Fallon Naval Air Station could find a role in drone testing
September 4, 2012
Naval Air Station Fallon may become incorporated into a nationwide multi-service “center for excellence” for the testing and development of unmanned aerial vehicles (UAVs) or drones, the Lahontan Valley News and Fallon Eagle-Standard has learned.
Gov. Brian Sandoval, in Fallon to participate in the annual Kiwanis Pancake Breakfast and Lions Club Labor Day Parade, revealed that the Pentagon and FAA are studying a proposal to include NAS Fallon in a “package” with Creech Air Force Base and the Nellis Test Ranges in Southern Nevada into one of seven centers of excellence to be established across the country.
Although the decision to name NAS Fallon a component of one of the centers is months away, Sandoval is “fairly optimistic” the base will be chosen.
“NAS Fallon would be a logical choice for UAV testing and development,” he said.
Creech AFB at Indian Springs, about 45 miles north of Las Vegas, already is the nation’s foremost center for UAV operations. Testing, critical testing and drone flights also are held at the Nellis ranges, and thus it “makes sense” to include the Fallon base in a proposed Western U.S. “center of excellence,” Sandoval added.
There is also an abundance of air space above Churchill County and northwestern Nevada, the flying weather is among the best in the United States and the people here have always welcomed the military to the community, Sandoval said.
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Should NAS Fallon become part of a UAV center of excellence, Sandoval believes the base population would expand, and new jobs would be created in Fallon and the county.
“Much of Northern Nevada, including Reno and Carson City, also would benefit from the job growth,” he said, noting that it is too early and premature to release job growth figures.
Mayor Ken Tedford Jr., when informed about the proposed UAV center here, also expressed enthusiasm.
“New jobs would come to Fallon and they would aid our economy and the economy of the entire area. The news about the center is really positive, it is a step forward and I hope it becomes a reality,” he said.
If NAS Fallon is incorporated with Creech AFB into the proposed center, it would be affiliating with a critically important UAV operational base that has achieved national and international notoriety.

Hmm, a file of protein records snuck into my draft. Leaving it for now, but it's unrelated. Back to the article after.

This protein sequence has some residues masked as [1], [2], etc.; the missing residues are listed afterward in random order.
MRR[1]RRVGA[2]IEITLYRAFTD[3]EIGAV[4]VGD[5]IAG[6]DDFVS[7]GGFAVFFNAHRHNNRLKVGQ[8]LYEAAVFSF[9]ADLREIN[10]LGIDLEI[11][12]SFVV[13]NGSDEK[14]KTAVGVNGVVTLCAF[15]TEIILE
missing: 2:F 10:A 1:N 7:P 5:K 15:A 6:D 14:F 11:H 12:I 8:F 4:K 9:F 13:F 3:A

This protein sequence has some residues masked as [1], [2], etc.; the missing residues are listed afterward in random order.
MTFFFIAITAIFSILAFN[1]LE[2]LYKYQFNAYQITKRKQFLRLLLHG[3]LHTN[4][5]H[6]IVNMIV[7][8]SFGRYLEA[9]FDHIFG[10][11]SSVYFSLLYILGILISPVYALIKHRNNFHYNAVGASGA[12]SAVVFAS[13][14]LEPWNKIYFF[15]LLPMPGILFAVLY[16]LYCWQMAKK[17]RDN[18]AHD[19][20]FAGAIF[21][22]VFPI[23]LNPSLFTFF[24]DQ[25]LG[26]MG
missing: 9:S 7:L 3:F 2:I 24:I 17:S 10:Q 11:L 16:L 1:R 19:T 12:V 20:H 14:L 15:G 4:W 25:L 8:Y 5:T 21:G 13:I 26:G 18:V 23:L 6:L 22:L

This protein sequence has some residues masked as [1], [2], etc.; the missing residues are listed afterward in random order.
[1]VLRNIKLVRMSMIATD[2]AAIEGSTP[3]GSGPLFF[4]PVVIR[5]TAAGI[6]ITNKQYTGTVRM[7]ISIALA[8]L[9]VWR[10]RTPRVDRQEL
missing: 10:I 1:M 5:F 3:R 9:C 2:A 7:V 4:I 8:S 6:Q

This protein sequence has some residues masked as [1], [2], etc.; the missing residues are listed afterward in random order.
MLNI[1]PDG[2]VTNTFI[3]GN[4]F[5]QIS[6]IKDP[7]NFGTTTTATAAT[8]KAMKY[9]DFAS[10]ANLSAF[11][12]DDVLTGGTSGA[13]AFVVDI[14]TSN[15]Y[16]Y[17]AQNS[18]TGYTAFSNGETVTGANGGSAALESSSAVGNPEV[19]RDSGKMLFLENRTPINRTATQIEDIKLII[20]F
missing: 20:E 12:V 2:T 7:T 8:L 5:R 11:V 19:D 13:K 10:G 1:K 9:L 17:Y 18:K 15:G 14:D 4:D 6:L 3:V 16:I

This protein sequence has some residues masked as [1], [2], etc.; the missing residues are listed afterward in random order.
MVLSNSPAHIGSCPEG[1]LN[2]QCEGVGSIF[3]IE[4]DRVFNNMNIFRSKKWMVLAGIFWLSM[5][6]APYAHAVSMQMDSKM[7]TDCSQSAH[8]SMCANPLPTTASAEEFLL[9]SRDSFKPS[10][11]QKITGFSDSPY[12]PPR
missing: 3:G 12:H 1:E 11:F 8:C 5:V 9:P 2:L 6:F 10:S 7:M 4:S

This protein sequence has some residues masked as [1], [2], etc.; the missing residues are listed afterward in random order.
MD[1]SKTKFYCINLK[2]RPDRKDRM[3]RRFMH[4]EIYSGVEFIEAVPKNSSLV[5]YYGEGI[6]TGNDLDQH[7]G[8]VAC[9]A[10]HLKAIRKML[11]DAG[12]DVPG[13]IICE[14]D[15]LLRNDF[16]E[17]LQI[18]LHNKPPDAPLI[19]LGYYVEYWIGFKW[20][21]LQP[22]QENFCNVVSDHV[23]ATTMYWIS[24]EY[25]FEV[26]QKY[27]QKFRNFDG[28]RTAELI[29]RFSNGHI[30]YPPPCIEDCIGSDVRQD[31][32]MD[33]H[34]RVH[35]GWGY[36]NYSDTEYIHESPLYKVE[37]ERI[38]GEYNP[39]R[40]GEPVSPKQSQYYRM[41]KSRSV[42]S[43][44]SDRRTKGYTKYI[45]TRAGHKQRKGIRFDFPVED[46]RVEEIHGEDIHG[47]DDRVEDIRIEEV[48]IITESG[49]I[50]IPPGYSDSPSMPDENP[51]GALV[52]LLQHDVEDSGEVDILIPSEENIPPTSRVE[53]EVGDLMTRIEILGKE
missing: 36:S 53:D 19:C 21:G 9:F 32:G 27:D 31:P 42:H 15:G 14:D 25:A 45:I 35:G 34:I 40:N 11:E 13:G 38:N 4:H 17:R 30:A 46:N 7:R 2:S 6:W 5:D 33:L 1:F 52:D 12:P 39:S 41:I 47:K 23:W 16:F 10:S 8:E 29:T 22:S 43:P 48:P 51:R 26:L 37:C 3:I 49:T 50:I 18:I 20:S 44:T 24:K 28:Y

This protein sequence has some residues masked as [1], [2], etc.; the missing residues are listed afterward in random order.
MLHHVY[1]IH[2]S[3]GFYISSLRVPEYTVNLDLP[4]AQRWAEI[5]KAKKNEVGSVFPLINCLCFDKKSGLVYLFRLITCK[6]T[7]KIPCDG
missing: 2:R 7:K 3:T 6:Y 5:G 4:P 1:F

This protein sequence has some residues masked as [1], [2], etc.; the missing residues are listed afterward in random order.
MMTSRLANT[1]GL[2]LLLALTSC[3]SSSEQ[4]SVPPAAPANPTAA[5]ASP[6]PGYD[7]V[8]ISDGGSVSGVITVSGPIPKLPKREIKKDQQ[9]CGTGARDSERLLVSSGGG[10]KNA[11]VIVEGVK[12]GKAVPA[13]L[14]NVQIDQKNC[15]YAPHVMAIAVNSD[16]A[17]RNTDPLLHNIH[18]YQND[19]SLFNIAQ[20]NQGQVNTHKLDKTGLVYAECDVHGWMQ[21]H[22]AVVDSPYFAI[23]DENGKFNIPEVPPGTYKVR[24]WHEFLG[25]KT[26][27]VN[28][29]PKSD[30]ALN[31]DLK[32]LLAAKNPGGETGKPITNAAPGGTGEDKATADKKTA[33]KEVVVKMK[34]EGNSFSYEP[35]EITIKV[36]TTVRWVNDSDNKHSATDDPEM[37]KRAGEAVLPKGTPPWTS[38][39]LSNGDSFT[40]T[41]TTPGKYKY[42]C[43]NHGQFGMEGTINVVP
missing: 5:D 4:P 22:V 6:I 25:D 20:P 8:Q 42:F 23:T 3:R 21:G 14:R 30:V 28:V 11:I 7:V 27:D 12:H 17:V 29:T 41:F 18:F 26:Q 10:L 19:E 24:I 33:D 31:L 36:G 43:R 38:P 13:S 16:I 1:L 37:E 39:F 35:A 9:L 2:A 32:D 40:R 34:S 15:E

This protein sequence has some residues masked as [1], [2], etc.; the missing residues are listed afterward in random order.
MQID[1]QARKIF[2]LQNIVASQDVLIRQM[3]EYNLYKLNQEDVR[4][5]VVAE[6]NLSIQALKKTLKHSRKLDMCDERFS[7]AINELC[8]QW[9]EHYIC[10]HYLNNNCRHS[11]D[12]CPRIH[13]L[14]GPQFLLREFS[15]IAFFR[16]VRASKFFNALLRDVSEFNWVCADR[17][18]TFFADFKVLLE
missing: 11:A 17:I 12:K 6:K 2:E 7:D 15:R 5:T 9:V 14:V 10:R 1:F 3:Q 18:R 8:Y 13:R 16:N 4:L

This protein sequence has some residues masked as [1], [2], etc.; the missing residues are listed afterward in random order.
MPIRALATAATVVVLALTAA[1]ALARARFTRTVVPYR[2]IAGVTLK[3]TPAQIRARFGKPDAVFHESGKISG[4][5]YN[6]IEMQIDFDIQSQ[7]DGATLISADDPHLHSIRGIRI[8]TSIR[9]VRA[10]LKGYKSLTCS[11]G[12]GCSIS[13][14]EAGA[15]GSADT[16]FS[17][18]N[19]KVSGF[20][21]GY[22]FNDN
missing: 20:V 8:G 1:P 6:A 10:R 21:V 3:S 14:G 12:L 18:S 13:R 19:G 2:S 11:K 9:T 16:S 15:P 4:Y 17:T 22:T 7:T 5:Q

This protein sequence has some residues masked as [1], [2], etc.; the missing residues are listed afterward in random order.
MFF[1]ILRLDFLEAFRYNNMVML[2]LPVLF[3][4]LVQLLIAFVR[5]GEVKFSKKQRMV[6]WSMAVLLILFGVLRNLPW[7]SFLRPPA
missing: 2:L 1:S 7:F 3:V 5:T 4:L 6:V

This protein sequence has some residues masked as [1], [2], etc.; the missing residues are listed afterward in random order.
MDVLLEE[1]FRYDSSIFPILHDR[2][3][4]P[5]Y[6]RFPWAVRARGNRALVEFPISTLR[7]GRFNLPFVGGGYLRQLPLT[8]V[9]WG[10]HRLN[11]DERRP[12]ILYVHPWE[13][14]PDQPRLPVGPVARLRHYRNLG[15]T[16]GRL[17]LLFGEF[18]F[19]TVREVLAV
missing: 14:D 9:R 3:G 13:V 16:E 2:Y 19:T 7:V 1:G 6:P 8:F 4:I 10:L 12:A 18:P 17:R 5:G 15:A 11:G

The Air Force’s 432nd Wing, which has its headquarters at Creech, is the home of USAF squadrons that fly the MQ-9 “Reapers” and MQ-1 “Predator” drones that are responsible for creating havoc among enemy forces and Taliban insurgents in Afghanistan and Pakistan.
The drones, operated by remote control from Creech, are flown from allied air bases in Afghanistan to enemy-held areas where the Reapers, Predators and other UAVs conduct spying missions and drop missiles and bombs on enemy terrorist targets. The drones are “flown” by controllers located thousands of miles away in trailers at Creech AFB. These controllers are uniformed USAF personnel who receive orders from higher authorities as to where the drones are to be flown, what they should photograph with their cameras and where the drones’ weapons are to be sent.
“I have visited Creech several times, and each time I’ve been amazed and impressed with what the drones can do,” Sandoval said.
“They can stay aloft for 24 hours or more without refueling and their high-powered cameras can transmit photographs and videos back to Creech for analysis,” he said.
“Creech has recently undergone a $20 million to $30 million expansion and upgrading, and I’m hoping that soon we will be hearing if NAS Fallon will be joining with Creech to form an interservice UAV center of excellence,” he said.